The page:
While both narratives have inspired great discussion, many personal stories are still being shared in hushed tones as society seeks to shrug off the last of the associated stigmas. Few could appreciate this more than Architectural Designers New Zealand Board Chair Julie-Ann Ross. She has experienced both. Through her leadership roles over the years and thanks to her candidness, Julie-Ann has been able to powerfully contribute to a normalisation of these former taboos, as well as anxiety, something she lives with every day.
Her willingness to operate outside her comfort zone was perhaps instilled in her from a very young age with her mother setting a brilliant example. “My mother was always in various local committees when I was young, so it felt quite normal to do this sort of volunteer work. As an adult, my first real leadership role was when I joined Parents Centre NZ Inc. following the birth of our first child in 2001. I had postnatal depression when I had both my children and I found it hard to settle into a stay-at-home-mum role.”
Julie-Ann’s journey with Parents Centre saw her take on senior positions including President of the local branch and national based roles including Southern Regional Co-ordinator and Community Advisor.
“This work led me to be a trainer for the region delivering training workshops on topics like meeting procedures, effective communication, change management and group dynamics. I was awarded the Parent Centre New Zealand CEO Award of Excellence in 2008 for this work.”
It was during this time that Julie-Ann recognised she was suffering from an anxiety disorder, something she has always been open and honest about which is no doubt immensely reassuring to those in the same shoes. “Creative people often do have anxiety or similar conditions, it doesn’t discriminate. I think it is out there and people don’t always talk about it. It has been good to open up and in the process be kinder to myself and to know that it's ok to fail sometimes and the world won’t end. I’ve also learnt to say ‘no’ to things that aren’t important, busyness isn’t an achievement.”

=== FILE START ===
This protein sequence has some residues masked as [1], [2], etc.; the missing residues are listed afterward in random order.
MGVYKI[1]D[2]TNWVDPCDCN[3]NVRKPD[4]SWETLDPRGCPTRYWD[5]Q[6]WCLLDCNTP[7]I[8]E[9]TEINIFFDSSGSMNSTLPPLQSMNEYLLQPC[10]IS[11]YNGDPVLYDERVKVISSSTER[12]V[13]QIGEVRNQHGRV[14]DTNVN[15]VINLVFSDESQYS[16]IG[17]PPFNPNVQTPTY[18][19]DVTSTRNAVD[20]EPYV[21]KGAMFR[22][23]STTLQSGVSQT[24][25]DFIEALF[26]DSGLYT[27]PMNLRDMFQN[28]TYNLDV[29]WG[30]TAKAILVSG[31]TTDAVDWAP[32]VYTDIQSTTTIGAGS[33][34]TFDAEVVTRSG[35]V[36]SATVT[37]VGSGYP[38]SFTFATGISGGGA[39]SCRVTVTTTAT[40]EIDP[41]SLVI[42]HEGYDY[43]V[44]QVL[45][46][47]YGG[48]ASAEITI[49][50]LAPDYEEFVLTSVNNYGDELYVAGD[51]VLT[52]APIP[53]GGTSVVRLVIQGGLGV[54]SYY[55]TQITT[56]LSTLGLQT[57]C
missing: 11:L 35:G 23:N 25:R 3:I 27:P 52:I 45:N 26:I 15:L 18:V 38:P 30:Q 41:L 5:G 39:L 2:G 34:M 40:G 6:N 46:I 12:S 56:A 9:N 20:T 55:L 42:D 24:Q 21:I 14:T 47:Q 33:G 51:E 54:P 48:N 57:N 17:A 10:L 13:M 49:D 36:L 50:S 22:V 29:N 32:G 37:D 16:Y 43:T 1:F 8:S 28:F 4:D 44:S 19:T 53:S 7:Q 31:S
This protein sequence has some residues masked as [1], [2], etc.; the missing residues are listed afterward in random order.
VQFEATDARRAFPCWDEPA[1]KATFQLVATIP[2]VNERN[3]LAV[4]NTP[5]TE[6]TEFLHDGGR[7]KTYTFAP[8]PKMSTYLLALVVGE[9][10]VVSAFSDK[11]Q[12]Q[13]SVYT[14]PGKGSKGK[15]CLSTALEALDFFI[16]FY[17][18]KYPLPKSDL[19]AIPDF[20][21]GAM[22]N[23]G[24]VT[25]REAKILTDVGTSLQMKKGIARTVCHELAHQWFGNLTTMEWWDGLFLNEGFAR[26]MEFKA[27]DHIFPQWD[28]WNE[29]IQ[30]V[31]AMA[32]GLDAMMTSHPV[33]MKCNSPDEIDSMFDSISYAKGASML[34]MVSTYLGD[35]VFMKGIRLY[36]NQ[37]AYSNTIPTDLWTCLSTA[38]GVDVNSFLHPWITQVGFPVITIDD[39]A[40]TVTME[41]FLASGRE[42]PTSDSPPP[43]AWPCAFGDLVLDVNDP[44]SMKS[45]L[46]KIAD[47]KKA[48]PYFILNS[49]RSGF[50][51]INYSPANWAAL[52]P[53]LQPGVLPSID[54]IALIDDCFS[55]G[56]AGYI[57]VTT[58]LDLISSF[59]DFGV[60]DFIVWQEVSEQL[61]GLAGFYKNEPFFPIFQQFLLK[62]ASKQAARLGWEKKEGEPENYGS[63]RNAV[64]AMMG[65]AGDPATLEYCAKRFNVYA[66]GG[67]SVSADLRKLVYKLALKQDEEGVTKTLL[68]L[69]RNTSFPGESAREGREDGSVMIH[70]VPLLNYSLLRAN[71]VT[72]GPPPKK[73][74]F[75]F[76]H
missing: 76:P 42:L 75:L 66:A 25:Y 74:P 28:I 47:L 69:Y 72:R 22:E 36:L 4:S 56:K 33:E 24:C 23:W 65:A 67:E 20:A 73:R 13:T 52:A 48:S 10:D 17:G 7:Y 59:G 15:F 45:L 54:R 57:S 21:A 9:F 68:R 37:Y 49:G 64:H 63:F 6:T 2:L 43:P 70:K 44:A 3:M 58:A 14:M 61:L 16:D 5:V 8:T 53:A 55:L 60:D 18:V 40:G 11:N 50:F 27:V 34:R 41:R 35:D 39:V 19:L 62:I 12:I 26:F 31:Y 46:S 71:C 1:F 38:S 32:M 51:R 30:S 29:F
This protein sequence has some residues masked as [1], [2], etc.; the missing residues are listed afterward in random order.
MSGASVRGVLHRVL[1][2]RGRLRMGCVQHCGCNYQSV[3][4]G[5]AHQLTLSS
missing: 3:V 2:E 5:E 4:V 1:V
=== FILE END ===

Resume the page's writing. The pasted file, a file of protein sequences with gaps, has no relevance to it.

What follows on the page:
Julie-Ann brought her professional and life wisdom to ADNZ in 2007. “I was voted on to the regional executive in 2009, becoming regional secretary for seven years then regional chair, before stepping on to the National Board in 2016.”
Perhaps due to her anxiety she wasn’t assertive in asking for lead roles, preferring the background tasks in the past. But ultimately with good management of her condition she has been able to flourish.
“One of the things I have always been passionate about is knowing that a lot of skills can be learnt - we are always learning - but you need to be an honest person, a person of integrity, to properly lead.
“Leading is actually a position of service - you’re actually serving the people you’re leading. It’s important not to let your position go to your head. When you’re in a position of power, you have to be careful with that power due to its influence and be honest and straightforward with everyone.
“Working on the Board you need to be able to go to a meeting well prepared, but also be willing to have your mind changed and listen to everyone’s ideas. Passion for the cause is so important - be concerned about the outcome and not who is getting the credit. Some people go for a role for the label or status but you don’t get the best out of people in this mindset.”
Like life, business is not a popularity contest and Julie-Ann knows this is an important thing to keep in mind, particularly as someone who wants to please. “Whatever you do in life, it is hard to please everyone. I love the quote by Maya Angelou, ‘Success is liking yourself, liking what you do, and liking how you do it”’.
Crediting her ever-supportive husband and children as well as her talented team on the Board and support from ADNZ national office for her ability to thrive in the role, Julie-Ann says she embraces the opportunity to set an example as a female leader but isn’t a martyr about that fact given she has always felt that her gender never dictated her ability to succeed.
“I believe that equality between men and women isn’t about sameness. We are different and that’s a good thing. I do think it is good though for my boys to see me in these leadership roles as I did with my mother, and perhaps influence the future world they will be living in.”